This translation by Carl W Murphy (former and future member of The San Diego Silent Fliers, Civil Structural Engineer and flying enthusiast) was done as a hobby for the members of the club and, in particular Steve Neu (of Neumotors) and the students he participated with, for a similar event in The USA. A complete conversion into a form indistinguishable from American English was avoided, it takes longer (this isn’t a novel) and in the translators opinion detracts from the content. The articles foreign origin, including the, for English, non standard format, should be clear. This translation was far more difficult then others from the same magazine.
An Der Redaktion von FMT
Es ist der Übersetzer (selbst als Bauingenieur ausgebildet) bekannt das English immer öfter an Deutschen Unis befördert wird. Leider werden für Lehrzwecke meistens Texte aus der Literatur verwendet, die nicht fürs Beruflichemlebend maßgebend sind. Einen Bitten daher, die mitgefühlte an den Mitglieder der Verein weiter zu geben. Bitte sei aufmerksam, es ist in den Amerikanischem Form von English gesetzt, und doch wurde die germanische Herkunft gehalten. Auch, die Ingenieurwesen war deutlich zu bemerken, die Übersetzungen fordert mehr nachdenken als üblich.
To the Editors of FMT
It is known to the translator (himself educated as a Civil Engineer) that English is being encouraged at German Universities. Unfortunately, most of the time texts from literature are used that are hardly representative of what will be required in professional life. Therefore; A request that the attached be forwarded to the members of the club. Please be aware that the translation was done into American English. The engineering background was apparent, the translation required more thought then usual.
From the section FMT Magazine;
Heavy Load–Lightweight Construction
Akamodell Stuttgart wins at the Air-Cargo-Challenge 2009
It was in fall of 2006 that the notice about the bi-annual Air-Cargo-Challenge came in (see the Internet www.acc09.com). This competition was called into life 2003 by the APAE (Portuguese Association for Air and Space Travel). (Get our former Portuguese Airline pilot turned Radio Controlled expert to lend a hand with the description) The enthusiasts of the Akamodell quickly agreed and registered a team for the European Competition to take place in September 2007 in Lisbon. With the “ACC Akut” the team was able on it’s first try to take second place, they transported 6,2 kilos into the air.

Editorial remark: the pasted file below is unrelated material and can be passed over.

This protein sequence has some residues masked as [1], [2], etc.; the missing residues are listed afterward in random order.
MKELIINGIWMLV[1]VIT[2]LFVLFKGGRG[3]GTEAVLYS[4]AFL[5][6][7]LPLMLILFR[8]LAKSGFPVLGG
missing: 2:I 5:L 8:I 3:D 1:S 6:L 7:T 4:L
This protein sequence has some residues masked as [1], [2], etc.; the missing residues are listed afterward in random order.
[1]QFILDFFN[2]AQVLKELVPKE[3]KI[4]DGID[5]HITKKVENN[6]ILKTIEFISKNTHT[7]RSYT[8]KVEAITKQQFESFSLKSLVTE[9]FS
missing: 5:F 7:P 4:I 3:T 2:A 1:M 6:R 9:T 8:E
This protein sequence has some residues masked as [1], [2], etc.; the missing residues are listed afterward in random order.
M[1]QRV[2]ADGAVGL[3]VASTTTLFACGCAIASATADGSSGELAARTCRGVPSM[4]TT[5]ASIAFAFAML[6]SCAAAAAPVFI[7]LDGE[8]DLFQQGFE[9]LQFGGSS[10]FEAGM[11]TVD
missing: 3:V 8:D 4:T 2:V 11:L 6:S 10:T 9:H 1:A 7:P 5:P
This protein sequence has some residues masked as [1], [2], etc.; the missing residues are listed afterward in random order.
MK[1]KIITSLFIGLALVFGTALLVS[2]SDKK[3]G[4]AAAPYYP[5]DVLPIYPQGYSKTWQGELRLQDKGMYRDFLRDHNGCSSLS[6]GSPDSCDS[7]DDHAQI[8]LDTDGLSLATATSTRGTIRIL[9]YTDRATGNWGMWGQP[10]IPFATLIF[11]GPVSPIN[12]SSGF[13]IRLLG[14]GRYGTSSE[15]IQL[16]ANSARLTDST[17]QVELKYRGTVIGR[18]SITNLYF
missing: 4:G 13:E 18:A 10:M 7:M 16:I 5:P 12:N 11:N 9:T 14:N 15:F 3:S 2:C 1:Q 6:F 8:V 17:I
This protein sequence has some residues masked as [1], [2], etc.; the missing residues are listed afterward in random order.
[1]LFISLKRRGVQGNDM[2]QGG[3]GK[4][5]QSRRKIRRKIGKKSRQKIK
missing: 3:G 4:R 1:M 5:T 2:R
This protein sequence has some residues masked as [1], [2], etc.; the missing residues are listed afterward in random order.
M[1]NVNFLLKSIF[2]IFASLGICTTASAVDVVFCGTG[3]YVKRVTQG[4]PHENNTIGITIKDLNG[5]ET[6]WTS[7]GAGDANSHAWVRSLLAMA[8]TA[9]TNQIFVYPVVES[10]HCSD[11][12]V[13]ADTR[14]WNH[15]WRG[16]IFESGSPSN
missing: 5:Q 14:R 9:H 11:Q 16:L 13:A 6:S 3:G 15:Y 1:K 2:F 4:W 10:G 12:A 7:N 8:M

…to do better the next time, was of course already given! 2009 the winning team organized the next competition. The new rules were slightly altered. Instead of a maximum wing length of 1.6 meters the new requirement was a maximum wing area of 0.7 square meters. In addition, this time the aircraft was required to transport a box enclosing the dimensions 1.100 x 500 x 400 mm. The other parameters of the competition were in principle the same. A cargo load in the form of lead plates has to be transported after a take off roll of a maximum 60 meters from an asphalt runway. Heavily loaded, the airplane is required to fly at least one lap and land on a stretch of 120 m. The required propulsion is an AXI 2820/10 electric motor, powered by a maximum of 3 in series LiPo-, LiFe-, or Lilon-Cells. To avoid torturing the motors the amperage is limited to 45 A, that also evens out the odds.
In addition to transporting the cargo load there is an additional list of evaluation criteria. For example: Bonus points for quick loading. Very important are the terminology and exact description of the development process and technical drawings that must be presented in a Design-Report. A Fifteen minute presentation of the teams work is equally evaluated.
Laying out of the Model
After the first thinking it out only a standard single wing came into question. Other variations such as flying wing or canard carry with them disadvantages for the required maximum lift.
The above already mentioned point of unlimited wingspan with a limited wing area lead to a relative demanding optimization problem. The bigger the selected wing span, the lower resistance, which reduces the required performance for the flight. At the same time the width of the wing is also reduced. At the first look that only appears to be a disadvantage for the required structure assembly.